Forgive me for thinking I’d woken up yesterday in 1984 when the headline ran, “Waits for routine operations will increase from 18 weeks in order to enable improvements in other areas…”
Everything in this sentence shouts what is wrong with NHS leadership thinking. To a patient, operations aren’t urgent/routine: they are what they need, with a million different meanings, some clinical, some personal and social. 18 weeks is not a “good” number, just an arbitrary one. Increased waits will for most cause harm, and to label this for the sake of improvement – I gasp.
We have shown repeatably and sustainably that with a change of thinking and method GPs can provide astonishing patient service, minutes instead of days, and at the same or lower cost.
We haven’t worked in secondary care but friends who have know that the same is true, slashed waiting times and increased morale all round, better flow and the same resources. Waiting longer for a “routine” operation is dismissed as if it were like puttng off that new sofa. No: this is causing pain, distress, and harm to patients in need, and it’s the pathetically lazy thinking in NHS England that allows it to continue. There is no excuse.
Bigger, longer hours, hubs, bla bla bla, all the things which NAO and NHS England’s own evaluations have shown to waste resources. They don’t even bother to measure what matters to patients, how fast they can get help, and of course all these “plans” cut continuity (as discussed last week, one thing shown to reduce hospital admissions)
Forgive me for not joining in the chorus of praise for this doublethink document. We are not dedicated followers of fashion, we are dedicated seekers after what works, looking for evidence and relentlessly applying it. If Simon Stevens is reading this and is prepared to listen to a constructive “no” man, he can call.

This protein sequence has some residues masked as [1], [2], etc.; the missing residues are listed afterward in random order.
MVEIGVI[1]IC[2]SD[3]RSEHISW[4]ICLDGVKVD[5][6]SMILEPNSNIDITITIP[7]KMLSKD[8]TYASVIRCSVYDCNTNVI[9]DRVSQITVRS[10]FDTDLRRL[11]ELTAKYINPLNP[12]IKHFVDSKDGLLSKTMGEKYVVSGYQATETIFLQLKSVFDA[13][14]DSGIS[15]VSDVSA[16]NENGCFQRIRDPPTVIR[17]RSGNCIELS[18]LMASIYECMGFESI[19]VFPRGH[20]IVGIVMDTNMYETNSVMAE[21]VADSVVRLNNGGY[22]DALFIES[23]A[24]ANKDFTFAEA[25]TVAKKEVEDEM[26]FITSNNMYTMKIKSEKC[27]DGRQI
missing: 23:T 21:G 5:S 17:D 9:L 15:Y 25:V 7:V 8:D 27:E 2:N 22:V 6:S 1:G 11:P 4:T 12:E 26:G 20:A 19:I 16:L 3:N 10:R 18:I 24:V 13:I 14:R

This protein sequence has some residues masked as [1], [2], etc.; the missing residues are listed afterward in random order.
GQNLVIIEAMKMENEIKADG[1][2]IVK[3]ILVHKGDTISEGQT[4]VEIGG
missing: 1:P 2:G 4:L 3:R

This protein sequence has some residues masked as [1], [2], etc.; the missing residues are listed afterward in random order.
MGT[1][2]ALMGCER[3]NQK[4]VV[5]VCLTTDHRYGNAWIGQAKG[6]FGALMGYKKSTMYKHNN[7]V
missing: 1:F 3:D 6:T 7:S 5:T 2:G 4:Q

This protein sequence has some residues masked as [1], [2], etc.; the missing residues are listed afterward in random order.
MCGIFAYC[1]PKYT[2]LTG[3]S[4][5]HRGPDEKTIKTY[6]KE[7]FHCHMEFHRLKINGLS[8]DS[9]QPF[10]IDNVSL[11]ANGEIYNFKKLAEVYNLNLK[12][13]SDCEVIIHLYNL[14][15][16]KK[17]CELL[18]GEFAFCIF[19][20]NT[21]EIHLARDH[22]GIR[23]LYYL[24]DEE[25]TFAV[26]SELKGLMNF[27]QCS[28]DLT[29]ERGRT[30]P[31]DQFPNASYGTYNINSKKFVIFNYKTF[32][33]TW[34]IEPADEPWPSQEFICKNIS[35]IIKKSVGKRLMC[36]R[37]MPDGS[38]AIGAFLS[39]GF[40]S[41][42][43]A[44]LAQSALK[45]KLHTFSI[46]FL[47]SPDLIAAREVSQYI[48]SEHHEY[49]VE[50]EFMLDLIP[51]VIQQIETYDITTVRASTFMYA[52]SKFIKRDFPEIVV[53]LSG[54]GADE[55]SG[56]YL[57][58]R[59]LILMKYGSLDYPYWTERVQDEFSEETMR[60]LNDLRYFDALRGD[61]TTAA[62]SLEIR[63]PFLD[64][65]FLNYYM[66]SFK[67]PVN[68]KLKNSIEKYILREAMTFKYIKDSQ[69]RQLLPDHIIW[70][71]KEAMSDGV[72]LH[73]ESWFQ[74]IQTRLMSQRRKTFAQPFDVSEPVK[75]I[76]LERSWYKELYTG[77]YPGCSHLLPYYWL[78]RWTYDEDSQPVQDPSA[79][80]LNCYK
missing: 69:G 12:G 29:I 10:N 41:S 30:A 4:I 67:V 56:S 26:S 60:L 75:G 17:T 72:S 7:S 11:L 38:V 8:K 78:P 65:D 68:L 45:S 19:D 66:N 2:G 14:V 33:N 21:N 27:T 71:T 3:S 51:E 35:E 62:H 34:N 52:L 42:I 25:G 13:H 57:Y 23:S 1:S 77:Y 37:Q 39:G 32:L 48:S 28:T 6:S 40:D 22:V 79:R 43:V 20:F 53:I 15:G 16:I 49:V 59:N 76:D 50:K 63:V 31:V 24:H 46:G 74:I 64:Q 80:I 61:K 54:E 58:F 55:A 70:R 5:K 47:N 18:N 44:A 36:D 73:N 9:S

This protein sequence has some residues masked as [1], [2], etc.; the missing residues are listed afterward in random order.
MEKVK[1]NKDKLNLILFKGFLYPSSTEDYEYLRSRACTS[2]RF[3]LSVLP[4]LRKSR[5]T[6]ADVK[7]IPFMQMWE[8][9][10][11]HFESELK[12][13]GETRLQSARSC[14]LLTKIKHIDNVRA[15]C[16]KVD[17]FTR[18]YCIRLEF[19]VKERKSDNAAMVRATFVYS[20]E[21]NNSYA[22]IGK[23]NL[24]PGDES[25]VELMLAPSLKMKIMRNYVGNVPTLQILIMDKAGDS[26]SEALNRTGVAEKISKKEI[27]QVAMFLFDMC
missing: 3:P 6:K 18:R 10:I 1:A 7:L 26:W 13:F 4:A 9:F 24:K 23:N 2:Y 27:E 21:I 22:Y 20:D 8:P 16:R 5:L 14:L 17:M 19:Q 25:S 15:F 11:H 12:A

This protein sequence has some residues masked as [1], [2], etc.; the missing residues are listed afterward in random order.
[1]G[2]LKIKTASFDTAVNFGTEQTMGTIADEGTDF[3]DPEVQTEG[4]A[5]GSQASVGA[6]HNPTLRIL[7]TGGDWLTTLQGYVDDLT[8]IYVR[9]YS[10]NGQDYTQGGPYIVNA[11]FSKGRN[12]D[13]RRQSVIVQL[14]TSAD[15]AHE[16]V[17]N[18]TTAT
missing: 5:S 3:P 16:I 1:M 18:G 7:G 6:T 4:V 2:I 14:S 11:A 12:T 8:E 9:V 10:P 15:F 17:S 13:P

And now for some good news. I was at RCGP City Health conference on Thursday and the very best bit was Michelle Drage restating the values of general practice.
The registered list… the consultation… the relationship.
See the whole lot here through the wonders of Twitter.
We have to keep doing this because they are being undermined, and from the very quarters who should be doing everything in their power to build on them.
In 1948 Nye Bevan was the revolutionary who created the NHS against the entrenched establishment. NHS England has become that tired, tawdry, mean spirited establishment. What we need now is radical, different, generous thinking, and the method to make it happen. Join us.
PS Three practices launched in Northern Ireland this week, GPs and patients absolutely delighted at Cullybackey, Ahoghill and Fintona. Prize competition: any certified English person who can pronounce all three correctly on my voicemail wins an all expenses paid day trip to visit them in an emerald tour of Antrim and Tyrone. I’m the April fool.